While the article refers to "groups of Australian Lebanese youths" the point is omitted that Lebanese Christians have settled peacefully and successfully in Australia and have never been identified as a group with violence, harassment and sexual assaults. They have contributed some outstanding business, community and professional leaders to the country.
The article further claims that many migrants (but with numbers and ethnicity unspecified) think that: "...the Australian flag and nationalism have been hijacked by white Australians of European extraction ..." A correspondent on the blog run by Australian journalist and nemesis of leftist cant Tim Blair noted of this: "Excuse me, but I thought we 'White Aussies of European extraction' actually settled and developed Australia under the British and then Australian flags."
The article continues:
Speaking at a citizenship ceremony last Friday to mark Australia Day, Howard outlined some of what he thought were typically Australian values: democracy, the rule of law, sexual and racial equality, and a common language, English.
But his words carry little comfort for people like Keysar Trad, a Lebanese immigrant and the head of the Islamic Friendship Association of Australia. "I love these values, but when he talks about them, they are little more than cliches; they tend to be exclusive," he said. "They are encouraging racism through national pride. It's a recipe for a highly polarized society."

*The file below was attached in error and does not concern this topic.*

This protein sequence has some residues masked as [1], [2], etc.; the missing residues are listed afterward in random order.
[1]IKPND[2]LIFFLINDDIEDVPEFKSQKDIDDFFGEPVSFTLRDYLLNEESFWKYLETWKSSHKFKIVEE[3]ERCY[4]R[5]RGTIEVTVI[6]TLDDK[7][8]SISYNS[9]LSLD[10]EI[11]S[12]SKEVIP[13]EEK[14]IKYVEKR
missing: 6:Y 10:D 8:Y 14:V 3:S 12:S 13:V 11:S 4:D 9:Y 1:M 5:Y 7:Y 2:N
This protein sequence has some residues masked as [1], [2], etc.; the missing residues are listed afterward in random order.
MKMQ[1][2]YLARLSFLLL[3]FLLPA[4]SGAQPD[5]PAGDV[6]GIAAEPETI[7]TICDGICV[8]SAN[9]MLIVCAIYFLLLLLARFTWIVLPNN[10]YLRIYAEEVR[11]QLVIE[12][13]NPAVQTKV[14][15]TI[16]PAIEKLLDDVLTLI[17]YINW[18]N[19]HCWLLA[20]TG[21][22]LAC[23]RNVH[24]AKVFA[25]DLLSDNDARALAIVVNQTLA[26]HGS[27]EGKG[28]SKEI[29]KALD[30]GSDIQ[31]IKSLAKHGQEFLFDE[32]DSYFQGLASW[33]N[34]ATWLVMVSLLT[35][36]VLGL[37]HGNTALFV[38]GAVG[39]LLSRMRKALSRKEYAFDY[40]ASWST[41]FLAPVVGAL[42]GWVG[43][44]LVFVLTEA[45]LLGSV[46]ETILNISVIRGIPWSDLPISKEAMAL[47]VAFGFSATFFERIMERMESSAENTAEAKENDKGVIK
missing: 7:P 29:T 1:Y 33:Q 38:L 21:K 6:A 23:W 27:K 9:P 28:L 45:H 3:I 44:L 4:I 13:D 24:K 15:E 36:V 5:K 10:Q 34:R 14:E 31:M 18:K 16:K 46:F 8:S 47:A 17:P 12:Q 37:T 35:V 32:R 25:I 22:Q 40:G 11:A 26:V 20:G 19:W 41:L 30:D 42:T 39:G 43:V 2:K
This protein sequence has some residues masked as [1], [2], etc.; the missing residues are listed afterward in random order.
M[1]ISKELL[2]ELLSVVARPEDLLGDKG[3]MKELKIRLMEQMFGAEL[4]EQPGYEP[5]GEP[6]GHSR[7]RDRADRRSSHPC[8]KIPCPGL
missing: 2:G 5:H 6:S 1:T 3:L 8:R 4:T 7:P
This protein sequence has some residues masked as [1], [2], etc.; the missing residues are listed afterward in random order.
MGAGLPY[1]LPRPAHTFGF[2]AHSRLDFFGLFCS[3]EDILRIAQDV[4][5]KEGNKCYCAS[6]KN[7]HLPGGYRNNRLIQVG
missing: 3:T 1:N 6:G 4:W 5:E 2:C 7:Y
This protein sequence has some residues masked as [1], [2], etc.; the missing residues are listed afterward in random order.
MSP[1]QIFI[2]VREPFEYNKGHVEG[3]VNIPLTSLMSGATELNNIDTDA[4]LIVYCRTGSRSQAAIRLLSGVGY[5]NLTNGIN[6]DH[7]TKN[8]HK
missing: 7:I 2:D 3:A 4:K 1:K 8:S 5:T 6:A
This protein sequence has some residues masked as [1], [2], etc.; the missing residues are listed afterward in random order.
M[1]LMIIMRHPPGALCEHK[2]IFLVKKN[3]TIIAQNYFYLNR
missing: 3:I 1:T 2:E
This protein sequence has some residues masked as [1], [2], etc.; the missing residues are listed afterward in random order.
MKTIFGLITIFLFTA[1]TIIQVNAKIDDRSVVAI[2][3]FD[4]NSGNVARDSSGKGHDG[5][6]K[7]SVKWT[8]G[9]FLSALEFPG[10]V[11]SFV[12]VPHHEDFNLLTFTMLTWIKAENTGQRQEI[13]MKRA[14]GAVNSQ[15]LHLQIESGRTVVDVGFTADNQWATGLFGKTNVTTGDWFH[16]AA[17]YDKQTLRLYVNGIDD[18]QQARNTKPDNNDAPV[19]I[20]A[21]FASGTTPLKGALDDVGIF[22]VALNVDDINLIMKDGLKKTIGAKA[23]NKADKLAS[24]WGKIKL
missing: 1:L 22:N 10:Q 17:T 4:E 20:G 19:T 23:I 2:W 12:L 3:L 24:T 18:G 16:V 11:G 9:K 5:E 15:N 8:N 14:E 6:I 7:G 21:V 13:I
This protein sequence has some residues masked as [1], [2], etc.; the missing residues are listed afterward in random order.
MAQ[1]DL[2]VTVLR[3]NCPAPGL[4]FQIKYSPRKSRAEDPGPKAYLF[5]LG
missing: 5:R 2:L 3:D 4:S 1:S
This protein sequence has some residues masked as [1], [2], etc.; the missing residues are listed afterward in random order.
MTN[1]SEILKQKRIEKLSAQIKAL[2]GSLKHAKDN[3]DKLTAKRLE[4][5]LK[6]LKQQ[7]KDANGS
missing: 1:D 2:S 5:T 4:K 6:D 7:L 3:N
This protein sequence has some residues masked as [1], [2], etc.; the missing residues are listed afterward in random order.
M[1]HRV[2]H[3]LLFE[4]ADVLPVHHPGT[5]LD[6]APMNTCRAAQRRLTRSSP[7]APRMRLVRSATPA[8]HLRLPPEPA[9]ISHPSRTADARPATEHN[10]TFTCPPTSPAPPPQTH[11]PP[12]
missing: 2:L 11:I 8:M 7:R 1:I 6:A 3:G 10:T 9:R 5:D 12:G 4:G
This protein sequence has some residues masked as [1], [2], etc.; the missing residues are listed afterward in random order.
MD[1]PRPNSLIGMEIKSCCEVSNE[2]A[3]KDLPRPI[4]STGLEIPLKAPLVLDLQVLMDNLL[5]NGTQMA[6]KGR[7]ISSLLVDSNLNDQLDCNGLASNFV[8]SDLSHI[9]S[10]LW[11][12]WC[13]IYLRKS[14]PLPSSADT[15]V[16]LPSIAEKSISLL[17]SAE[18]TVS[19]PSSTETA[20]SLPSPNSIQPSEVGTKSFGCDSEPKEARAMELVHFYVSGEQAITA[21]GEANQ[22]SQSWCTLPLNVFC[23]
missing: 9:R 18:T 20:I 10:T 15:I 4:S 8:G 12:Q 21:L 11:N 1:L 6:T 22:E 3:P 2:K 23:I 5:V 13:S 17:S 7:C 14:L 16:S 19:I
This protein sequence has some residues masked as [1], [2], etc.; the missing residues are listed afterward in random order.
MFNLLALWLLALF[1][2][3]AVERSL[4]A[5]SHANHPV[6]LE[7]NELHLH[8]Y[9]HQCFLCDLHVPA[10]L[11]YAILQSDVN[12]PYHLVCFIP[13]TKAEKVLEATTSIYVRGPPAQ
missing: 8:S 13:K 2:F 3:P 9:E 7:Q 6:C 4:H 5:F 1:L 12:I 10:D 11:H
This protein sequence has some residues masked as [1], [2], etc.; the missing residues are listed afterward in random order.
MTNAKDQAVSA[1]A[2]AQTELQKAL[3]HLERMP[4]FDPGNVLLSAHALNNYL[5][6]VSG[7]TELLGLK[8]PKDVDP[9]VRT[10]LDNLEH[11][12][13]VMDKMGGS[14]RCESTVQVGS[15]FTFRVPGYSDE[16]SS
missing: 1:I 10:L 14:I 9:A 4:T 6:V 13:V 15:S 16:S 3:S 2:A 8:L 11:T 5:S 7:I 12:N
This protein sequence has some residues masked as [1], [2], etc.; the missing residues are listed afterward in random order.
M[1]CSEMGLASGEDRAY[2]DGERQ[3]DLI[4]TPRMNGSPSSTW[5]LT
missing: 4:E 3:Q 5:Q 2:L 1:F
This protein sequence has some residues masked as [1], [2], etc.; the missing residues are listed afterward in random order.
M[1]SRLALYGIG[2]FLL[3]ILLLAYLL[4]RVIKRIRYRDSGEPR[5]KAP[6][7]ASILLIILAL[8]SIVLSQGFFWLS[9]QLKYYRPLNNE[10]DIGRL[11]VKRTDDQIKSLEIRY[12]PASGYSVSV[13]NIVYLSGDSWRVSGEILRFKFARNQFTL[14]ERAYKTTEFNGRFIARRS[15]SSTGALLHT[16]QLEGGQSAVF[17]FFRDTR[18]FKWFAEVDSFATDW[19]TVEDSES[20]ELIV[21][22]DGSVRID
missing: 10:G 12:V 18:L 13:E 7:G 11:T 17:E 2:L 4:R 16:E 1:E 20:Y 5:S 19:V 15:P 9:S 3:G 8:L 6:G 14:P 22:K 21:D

One of the things this fails to mention is that Keysar Trad, who is by no means accepted as a spokesman by the whole Muslim community, is notorious for defenses of Muslim extremists, including the Mufti Sheik Hilaly, who has claimed women not wearing burkas or who leave the house are "uncovered meat" for cats to steal, suggesting their rape was understandable, and who made jokes about the rapes of Australian girls by Muslim gangs. Mr. Trad said the Mufti's comments comparing women to cats' meat were "not meant in a derogatory way." He added that the Arabic word for meat -- lahm -- could also be translated as "flesh."
In a lecture at Sydney University Hilaly accused Jews of using Freemasonry, Baha'ism, Rotary Clubs and "sex and abominable acts of buggery, espionage, treason and economic hoarding to control the world." He also advised that: "The two cheapest things in Australia are the flesh of a woman and the meat of a pig."
Trad has emerged as the main Muslim spokesman prepared repeatedly to defend Hilaly, another point the International Herald Tribune omitted to mention when quoting him.
Trad's repeated claims that statements by one Muslim "firebrand" after another were "taken out of context" have become a standing joke for many in Australia.
Further, as the International Herald Tribune again did not mention, Trad is alleged to have worked previously as a translator for a pro-bin Laden and pro-Jihadist publication. This advocate of muliculturalism is said to have written of Australia: "The criminal dregs of white society colonised this country ... and the descendents of these criminal dregs tell us they are better than us." He is also alleged to have compared non-Muslim Australians to sewer-water. Trad's latest public activity has been to sign a letter, in company with John Pilger and others, praising Hugo Chavez and urging him to visit Australia.
The International Herald Tribune did not quote any of the countless immigrants who are proud of Australian citizenship and accept and agree with Howard's advocacy of citizenship and shared values. And it has made itself a laughing-stock, to put the matter no higher, by publishing this piece.